Who will pay? A look at tax bills approved by Louisiana lawmakers

    As Louisiana lawmakers near the end of a special session aimed at raising more money for next year’s budget through tax changes, The Associated Press has compiled a list of bills that are headed to the governor’s desk and those that have been rejected. The bills sent to the governor would:

    • Lessen the tax break for homeowners and renters who are charged an assessment on property insurance to cover debts of the state-run Louisiana Citizens Property Insurance Corp. Currently, the rebate is 72% of the Citizens assessment charged on property insurance bills. That drops to 25%, retroactive to Jan. 1. Estimated revenue raised: $17 million for the financial year that begins July 1 and $139.6 million over five years.
    • Change the calculation of interest on tax overpayments. Estimated revenue raised: $16.3 million in state general fund money for the financial year that begins July 1 and $94.3 million over five years.
    • Increase the annual tax on certain health care organizations known as HMOs from 2.25% to 5.5%. Estimated revenue raised: $157.4 million in the financial year that begins July 1 and more than $600 million over five years.
    • Address a Louisiana Supreme Court ruling that could have manufacturers lessen their state and local tax payments. No revenue is estimated to be raised or lost. The bill is aimed at keeping the status quo in place before the ruling.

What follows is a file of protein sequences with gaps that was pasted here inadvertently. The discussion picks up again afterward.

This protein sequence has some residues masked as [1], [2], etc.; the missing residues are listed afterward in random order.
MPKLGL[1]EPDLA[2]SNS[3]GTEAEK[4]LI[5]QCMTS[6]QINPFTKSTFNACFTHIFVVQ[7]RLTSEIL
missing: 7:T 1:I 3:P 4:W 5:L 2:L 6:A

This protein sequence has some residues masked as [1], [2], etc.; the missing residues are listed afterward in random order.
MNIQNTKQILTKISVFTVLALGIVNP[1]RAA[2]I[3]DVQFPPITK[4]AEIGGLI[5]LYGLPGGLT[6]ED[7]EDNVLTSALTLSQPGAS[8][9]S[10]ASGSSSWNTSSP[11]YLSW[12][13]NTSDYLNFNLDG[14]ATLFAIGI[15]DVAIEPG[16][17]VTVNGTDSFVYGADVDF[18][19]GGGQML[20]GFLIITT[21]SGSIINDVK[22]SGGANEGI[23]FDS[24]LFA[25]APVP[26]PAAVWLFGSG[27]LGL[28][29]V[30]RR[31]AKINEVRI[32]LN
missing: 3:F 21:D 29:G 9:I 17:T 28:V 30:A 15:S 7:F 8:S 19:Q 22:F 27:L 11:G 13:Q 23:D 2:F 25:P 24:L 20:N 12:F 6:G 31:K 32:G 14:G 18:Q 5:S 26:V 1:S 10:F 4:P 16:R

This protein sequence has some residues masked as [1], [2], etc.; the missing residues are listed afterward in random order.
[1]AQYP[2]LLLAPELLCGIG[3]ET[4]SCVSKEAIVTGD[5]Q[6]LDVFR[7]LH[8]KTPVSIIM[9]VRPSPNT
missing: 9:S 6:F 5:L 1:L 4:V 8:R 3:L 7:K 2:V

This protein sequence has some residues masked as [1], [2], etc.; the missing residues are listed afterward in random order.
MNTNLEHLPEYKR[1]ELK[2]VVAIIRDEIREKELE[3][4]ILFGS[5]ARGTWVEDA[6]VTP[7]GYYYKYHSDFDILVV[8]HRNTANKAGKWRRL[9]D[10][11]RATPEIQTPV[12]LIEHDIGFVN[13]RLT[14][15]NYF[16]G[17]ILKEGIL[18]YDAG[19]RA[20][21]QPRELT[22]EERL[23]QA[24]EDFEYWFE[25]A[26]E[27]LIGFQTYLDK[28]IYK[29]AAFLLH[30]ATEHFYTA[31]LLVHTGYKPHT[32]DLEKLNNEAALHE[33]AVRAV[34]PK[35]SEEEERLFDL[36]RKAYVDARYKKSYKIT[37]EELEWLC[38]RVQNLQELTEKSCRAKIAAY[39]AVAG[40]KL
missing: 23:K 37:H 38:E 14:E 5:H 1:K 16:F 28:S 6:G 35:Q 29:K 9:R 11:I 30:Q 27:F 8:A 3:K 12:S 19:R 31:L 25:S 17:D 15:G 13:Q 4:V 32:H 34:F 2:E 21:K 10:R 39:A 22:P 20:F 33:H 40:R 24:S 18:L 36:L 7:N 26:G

• Change the method for calculating corporate income taxes for certain industries. The bill is expected to raise more money, but the amount is uncertain.
    • Reduce the individual income tax deduction for net capital gains. The bill is expected to raise more money, but the amount is uncertain.

    The bills rejected would have:

    • Increased the state individual income tax for the 23% of taxpayers who itemize deductions on their personal income tax forms, by cutting the percentage or type of federal excess itemized deductions they can deduct.
    • Increased the state individual income tax on people with taxable income of $17,500 or more, by changing the middle and upper income brackets for calculating the tax.
    • Delayed the statewide vote on a proposal to rewrite Louisiana’s corporate tax laws until 2017. Instead, voters will be asked to consider the business tax revamp on the November ballot as initially planned.

    See the full rundown of tax bills sent to the governor, as well as those nearing final passage and those rejected.

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